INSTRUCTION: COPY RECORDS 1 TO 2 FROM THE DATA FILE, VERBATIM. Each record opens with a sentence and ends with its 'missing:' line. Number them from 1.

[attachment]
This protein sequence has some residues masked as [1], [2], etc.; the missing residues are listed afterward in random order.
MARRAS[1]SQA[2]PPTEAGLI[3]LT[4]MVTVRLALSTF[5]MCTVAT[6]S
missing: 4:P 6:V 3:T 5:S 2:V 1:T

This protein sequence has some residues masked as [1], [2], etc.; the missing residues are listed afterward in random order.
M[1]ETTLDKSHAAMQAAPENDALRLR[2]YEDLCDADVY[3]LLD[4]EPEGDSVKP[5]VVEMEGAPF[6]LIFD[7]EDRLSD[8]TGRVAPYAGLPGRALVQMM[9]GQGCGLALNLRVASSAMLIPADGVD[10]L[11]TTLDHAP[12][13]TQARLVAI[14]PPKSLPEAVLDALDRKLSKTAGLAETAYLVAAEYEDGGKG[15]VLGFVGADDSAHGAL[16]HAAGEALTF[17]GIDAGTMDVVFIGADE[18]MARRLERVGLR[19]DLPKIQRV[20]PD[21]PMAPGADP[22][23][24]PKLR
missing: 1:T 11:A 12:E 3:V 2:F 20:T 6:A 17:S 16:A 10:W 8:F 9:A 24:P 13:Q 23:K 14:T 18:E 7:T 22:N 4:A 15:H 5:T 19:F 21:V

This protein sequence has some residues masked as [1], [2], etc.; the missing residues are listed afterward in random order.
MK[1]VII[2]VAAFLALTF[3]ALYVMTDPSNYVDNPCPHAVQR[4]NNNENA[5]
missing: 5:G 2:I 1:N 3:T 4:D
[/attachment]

This protein sequence has some residues masked as [1], [2], etc.; the missing residues are listed afterward in random order.
MARRAS[1]SQA[2]PPTEAGLI[3]LT[4]MVTVRLALSTF[5]MCTVAT[6]S
missing: 4:P 6:V 3:T 5:S 2:V 1:T

This protein sequence has some residues masked as [1], [2], etc.; the missing residues are listed afterward in random order.
M[1]ETTLDKSHAAMQAAPENDALRLR[2]YEDLCDADVY[3]LLD[4]EPEGDSVKP[5]VVEMEGAPF[6]LIFD[7]EDRLSD[8]TGRVAPYAGLPGRALVQMM[9]GQGCGLALNLRVASSAMLIPADGVD[10]L[11]TTLDHAP[12][13]TQARLVAI[14]PPKSLPEAVLDALDRKLSKTAGLAETAYLVAAEYEDGGKG[15]VLGFVGADDSAHGAL[16]HAAGEALTF[17]GIDAGTMDVVFIGADE[18]MARRLERVGLR[19]DLPKIQRV[20]PD[21]PMAPGADP[22][23][24]PKLR
missing: 1:T 11:A 12:E 3:V 2:F 20:T 6:A 17:S 16:A 10:W 8:F 9:A 24:P 13:Q 23:K 14:T 18:E 7:T 22:N 4:A 15:H 5:T 19:F 21:V